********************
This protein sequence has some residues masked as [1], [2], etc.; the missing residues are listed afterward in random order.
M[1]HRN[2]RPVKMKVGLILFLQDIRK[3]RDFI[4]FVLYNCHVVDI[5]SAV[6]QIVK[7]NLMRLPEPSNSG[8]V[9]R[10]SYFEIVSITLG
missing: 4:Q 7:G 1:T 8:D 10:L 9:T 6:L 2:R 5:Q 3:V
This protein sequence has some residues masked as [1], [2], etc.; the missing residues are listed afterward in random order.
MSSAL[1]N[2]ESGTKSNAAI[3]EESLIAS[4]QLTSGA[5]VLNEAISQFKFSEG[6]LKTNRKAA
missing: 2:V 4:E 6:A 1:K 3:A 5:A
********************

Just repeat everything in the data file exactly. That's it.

This protein sequence has some residues masked as [1], [2], etc.; the missing residues are listed afterward in random order.
M[1]HRN[2]RPVKMKVGLILFLQDIRK[3]RDFI[4]FVLYNCHVVDI[5]SAV[6]QIVK[7]NLMRLPEPSNSG[8]V[9]R[10]SYFEIVSITLG
missing: 4:Q 7:G 1:T 8:D 10:L 9:T 6:L 2:R 5:Q 3:V
This protein sequence has some residues masked as [1], [2], etc.; the missing residues are listed afterward in random order.
MSSAL[1]N[2]ESGTKSNAAI[3]EESLIAS[4]QLTSGA[5]VLNEAISQFKFSEG[6]LKTNRKAA
missing: 2:V 4:E 6:A 1:K 3:A 5:A